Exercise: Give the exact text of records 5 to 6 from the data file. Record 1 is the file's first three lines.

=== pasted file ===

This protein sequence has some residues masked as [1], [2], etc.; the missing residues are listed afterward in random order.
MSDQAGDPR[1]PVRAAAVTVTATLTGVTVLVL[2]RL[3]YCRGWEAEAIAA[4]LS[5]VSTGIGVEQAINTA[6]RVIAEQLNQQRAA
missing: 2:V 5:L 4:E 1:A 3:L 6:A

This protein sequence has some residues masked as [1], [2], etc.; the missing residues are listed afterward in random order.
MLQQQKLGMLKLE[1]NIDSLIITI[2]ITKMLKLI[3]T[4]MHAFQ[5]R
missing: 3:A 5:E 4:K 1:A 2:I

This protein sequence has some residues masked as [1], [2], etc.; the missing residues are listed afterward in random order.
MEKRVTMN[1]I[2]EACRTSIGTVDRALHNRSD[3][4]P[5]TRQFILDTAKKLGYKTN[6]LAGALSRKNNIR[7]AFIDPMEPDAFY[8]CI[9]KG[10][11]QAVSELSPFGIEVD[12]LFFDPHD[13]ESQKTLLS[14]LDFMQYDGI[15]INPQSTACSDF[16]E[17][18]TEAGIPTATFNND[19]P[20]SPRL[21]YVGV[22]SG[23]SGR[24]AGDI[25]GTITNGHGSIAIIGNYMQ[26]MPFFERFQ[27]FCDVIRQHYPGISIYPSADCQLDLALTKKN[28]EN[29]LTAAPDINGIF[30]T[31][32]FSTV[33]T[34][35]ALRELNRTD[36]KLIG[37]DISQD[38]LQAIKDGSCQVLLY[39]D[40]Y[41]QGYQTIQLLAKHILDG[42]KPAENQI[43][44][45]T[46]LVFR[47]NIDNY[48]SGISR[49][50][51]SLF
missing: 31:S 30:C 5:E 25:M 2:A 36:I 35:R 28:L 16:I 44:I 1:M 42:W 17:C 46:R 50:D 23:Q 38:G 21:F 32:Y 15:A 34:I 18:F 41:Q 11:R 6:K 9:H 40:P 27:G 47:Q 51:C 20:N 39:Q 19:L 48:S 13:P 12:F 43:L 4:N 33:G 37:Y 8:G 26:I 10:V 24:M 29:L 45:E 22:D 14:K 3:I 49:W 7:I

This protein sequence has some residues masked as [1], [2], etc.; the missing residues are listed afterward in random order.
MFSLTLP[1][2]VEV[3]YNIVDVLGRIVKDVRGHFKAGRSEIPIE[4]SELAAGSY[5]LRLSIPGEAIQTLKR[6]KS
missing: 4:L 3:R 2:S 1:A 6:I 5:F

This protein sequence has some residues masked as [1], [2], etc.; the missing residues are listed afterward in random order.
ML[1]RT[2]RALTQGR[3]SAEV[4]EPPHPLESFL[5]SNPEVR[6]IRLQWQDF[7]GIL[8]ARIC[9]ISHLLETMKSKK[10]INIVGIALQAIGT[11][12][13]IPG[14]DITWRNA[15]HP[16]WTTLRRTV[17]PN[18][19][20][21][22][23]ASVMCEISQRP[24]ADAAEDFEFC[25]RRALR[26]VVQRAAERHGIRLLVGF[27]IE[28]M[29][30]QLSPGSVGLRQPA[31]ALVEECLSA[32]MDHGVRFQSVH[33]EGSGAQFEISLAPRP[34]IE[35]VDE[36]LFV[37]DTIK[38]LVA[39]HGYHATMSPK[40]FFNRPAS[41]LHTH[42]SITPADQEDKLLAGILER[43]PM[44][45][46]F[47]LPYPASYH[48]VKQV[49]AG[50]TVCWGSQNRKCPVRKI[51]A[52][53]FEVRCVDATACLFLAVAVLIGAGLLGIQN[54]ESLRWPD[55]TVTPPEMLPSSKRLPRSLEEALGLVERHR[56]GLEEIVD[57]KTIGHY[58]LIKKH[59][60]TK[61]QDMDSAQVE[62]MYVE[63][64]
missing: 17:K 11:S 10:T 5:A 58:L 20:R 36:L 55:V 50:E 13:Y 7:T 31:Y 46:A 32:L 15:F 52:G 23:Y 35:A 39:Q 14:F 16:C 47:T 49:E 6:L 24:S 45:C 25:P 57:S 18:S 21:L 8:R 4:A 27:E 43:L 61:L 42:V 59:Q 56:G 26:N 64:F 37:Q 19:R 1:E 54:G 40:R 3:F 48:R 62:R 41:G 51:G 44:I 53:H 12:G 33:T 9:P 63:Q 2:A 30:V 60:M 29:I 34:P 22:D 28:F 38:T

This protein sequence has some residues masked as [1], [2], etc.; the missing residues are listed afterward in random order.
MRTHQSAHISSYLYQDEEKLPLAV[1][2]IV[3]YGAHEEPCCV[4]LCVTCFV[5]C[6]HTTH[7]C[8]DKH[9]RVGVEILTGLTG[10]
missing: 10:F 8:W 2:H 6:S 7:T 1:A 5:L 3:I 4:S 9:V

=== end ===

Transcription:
This protein sequence has some residues masked as [1], [2], etc.; the missing residues are listed afterward in random order.
ML[1]RT[2]RALTQGR[3]SAEV[4]EPPHPLESFL[5]SNPEVR[6]IRLQWQDF[7]GIL[8]ARIC[9]ISHLLETMKSKK[10]INIVGIALQAIGT[11][12][13]IPG[14]DITWRNA[15]HP[16]WTTLRRTV[17]PN[18][19][20][21][22][23]ASVMCEISQRP[24]ADAAEDFEFC[25]RRALR[26]VVQRAAERHGIRLLVGF[27]IE[28]M[29][30]QLSPGSVGLRQPA[31]ALVEECLSA[32]MDHGVRFQSVH[33]EGSGAQFEISLAPRP[34]IE[35]VDE[36]LFV[37]DTIK[38]LVA[39]HGYHATMSPK[40]FFNRPAS[41]LHTH[42]SITPADQEDKLLAGILER[43]PM[44][45][46]F[47]LPYPASYH[48]VKQV[49]AG[50]TVCWGSQNRKCPVRKI[51]A[52][53]FEVRCVDATACLFLAVAVLIGAGLLGIQN[54]ESLRWPD[55]TVTPPEMLPSSKRLPRSLEEALGLVERHR[56]GLEEIVD[57]KTIGHY[58]LIKKH[59][60]TK[61]QDMDSAQVE[62]MYVE[63][64]
missing: 17:K 11:S 10:T 5:A 58:L 20:R 36:L 55:V 50:E 13:Y 7:T 31:Y 46:A 32:L 15:F 52:G 23:Y 35:A 39:Q 14:F 16:C 47:T 49:E 6:L 24:S 45:C 25:P 57:S 18:S 21:L 8:R 4:A 27:E 43:L 61:L 42:V 59:Q 56:G 26:N 64:F 37:Q 19:R 1:E 54:G 40:R 3:F 48:R 62:R 41:G 51:G 44:I 53:H 12:G 33:T 9:P 63:Q 2:A 30:V 60:M 29:I 34:P 22:D 28:F 38:T

This protein sequence has some residues masked as [1], [2], etc.; the missing residues are listed afterward in random order.
MRTHQSAHISSYLYQDEEKLPLAV[1][2]IV[3]YGAHEEPCCV[4]LCVTCFV[5]C[6]HTTH[7]C[8]DKH[9]RVGVEILTGLTG[10]
missing: 10:F 8:W 2:H 6:S 7:T 1:A 5:L 3:I 4:S 9:V